At first glance Stargate's credentials don't exactly spell out must see: a $40 million action epic with a PG rating, no A-list stars and plot-line that sounds remarkably similar to Chariots Of The Gods: The Movie. It didn't rate too highly with the majority of American critics either who dismissed the movie as a "no-brainer" and then had to sit back and gnash their teeth as it became a smash hit.
The action opens in a 1928 Egypt where what looks alarmingly like an enormous stone Polo mint is uncovered in the middle of the desert. Flash forward to the present and we learn that said confection is both of extra-terrestrial origin and can transport matter across the universe. Enter Egyptologist James Spader who first figures out how the thing works and then accompanies Kurt Russell and his team of indentikit grunts across the galaxy to some far-flung planet.
Predictably, things go wrong almost immediately, with sandstorms, unintelligible locals and the body possessing, alien sungod Ra (Davidson) spoiling a fine day's space-travel. The rest of the movie follows our heroes as they get the girl, defeat the baddie and drop lines such as "Give my regards to King Tut, asshole!" without cracking up.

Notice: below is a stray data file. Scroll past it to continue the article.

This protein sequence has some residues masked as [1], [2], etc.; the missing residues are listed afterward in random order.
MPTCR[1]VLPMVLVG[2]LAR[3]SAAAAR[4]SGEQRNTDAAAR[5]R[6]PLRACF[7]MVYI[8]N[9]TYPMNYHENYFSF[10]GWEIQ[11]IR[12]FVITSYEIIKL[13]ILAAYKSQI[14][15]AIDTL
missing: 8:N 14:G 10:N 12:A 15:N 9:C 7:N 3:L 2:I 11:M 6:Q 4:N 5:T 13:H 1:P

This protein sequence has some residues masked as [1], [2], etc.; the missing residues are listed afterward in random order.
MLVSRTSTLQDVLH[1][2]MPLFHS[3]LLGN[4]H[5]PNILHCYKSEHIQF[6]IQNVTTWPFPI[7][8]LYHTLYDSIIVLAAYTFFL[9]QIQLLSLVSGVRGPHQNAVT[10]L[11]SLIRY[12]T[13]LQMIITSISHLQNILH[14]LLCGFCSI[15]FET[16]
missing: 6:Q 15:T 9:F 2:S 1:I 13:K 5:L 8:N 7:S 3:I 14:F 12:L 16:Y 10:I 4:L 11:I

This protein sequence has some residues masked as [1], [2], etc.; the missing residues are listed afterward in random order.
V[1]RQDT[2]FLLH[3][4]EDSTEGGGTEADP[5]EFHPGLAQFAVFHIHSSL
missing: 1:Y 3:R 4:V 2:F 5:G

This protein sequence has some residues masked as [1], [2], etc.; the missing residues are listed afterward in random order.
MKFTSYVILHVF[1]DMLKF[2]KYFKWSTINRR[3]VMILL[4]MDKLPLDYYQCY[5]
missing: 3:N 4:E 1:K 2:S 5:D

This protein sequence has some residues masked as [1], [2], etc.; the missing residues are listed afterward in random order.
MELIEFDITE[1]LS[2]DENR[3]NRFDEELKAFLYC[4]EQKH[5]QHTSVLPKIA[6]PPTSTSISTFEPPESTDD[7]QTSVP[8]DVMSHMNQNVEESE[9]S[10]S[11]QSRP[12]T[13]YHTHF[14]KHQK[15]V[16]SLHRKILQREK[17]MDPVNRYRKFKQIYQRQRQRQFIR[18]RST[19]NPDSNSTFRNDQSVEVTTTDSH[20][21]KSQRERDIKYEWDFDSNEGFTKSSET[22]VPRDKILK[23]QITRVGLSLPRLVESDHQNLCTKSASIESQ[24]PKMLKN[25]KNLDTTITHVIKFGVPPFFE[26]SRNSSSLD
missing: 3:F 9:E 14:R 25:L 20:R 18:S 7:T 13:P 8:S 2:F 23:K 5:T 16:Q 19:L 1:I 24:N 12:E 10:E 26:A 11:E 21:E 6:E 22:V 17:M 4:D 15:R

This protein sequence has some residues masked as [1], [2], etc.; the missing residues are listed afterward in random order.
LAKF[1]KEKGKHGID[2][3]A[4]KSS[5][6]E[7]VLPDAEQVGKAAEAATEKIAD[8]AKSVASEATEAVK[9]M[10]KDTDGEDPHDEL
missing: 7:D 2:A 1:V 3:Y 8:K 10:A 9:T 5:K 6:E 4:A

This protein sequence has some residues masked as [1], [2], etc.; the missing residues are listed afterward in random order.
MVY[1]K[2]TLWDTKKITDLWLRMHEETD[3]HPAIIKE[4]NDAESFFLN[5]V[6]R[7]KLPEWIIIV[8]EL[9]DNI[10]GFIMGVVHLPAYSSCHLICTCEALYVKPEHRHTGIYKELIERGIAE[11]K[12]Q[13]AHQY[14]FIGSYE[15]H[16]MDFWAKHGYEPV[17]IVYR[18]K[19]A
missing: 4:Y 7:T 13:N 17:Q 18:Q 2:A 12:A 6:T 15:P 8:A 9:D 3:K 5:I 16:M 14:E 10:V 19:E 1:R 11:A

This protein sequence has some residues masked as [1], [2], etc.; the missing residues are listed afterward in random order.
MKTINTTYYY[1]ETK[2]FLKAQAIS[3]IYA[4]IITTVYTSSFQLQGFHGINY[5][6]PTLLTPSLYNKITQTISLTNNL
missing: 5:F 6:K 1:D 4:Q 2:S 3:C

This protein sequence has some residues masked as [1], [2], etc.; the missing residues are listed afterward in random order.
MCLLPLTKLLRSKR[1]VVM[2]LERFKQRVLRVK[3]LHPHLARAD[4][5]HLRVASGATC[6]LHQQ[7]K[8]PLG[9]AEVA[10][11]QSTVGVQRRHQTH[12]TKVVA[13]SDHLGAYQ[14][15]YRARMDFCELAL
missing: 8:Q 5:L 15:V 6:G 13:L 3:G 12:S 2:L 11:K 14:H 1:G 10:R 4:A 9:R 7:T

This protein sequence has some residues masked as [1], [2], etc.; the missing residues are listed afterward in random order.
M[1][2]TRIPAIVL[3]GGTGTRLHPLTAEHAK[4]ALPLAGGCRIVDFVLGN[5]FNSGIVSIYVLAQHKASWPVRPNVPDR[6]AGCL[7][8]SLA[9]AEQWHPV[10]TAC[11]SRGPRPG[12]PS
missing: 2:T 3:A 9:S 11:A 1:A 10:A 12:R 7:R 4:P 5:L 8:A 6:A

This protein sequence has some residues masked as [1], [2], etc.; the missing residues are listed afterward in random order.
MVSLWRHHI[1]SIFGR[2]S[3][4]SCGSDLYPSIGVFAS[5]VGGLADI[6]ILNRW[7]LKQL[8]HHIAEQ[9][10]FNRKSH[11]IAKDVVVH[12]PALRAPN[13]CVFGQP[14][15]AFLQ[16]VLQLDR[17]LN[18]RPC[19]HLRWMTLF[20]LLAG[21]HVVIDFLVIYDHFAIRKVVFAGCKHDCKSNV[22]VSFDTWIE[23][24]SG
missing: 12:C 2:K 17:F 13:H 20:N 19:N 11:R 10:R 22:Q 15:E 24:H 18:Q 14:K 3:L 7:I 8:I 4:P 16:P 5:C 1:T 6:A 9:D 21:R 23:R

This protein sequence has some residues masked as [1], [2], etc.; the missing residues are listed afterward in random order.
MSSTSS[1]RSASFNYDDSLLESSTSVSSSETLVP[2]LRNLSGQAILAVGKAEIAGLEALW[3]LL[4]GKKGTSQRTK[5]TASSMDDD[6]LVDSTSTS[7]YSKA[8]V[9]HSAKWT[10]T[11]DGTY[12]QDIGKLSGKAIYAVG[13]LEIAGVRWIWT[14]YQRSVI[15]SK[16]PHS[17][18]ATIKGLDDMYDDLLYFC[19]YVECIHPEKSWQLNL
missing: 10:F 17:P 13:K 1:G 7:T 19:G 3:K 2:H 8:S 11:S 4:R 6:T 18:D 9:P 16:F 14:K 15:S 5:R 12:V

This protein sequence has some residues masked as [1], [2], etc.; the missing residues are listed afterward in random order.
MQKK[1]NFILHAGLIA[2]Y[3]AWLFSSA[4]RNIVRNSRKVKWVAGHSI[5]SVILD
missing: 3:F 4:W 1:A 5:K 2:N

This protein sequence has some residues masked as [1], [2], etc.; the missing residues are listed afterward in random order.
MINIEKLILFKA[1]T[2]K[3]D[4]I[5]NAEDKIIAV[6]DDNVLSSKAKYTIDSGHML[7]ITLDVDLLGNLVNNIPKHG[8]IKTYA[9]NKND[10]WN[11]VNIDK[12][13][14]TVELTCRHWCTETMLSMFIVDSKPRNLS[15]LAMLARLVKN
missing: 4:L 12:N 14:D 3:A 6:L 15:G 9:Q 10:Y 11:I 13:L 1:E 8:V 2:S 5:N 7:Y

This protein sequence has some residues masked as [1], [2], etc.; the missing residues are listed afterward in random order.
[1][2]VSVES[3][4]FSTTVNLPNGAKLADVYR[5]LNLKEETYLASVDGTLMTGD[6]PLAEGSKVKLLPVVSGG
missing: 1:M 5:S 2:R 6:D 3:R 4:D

There's no doubt that this has been pieced together like a plagiarists' scrapbook with bits of Star Wars, Raiders Of The Lost Ark and even The Man Who Would Be King chucked in, and it's at least half an hour too long for its own good. However, both Russell and Spader are amiable enough as the mismatched explorers and the special effects are well up to scratch. Most importantly, there's a sense in which, while it may be ridiculously far-fetched, suspension of disbelief is just about possible as it swings along with a committed gusto rarely seen since the heyday of George Lucas.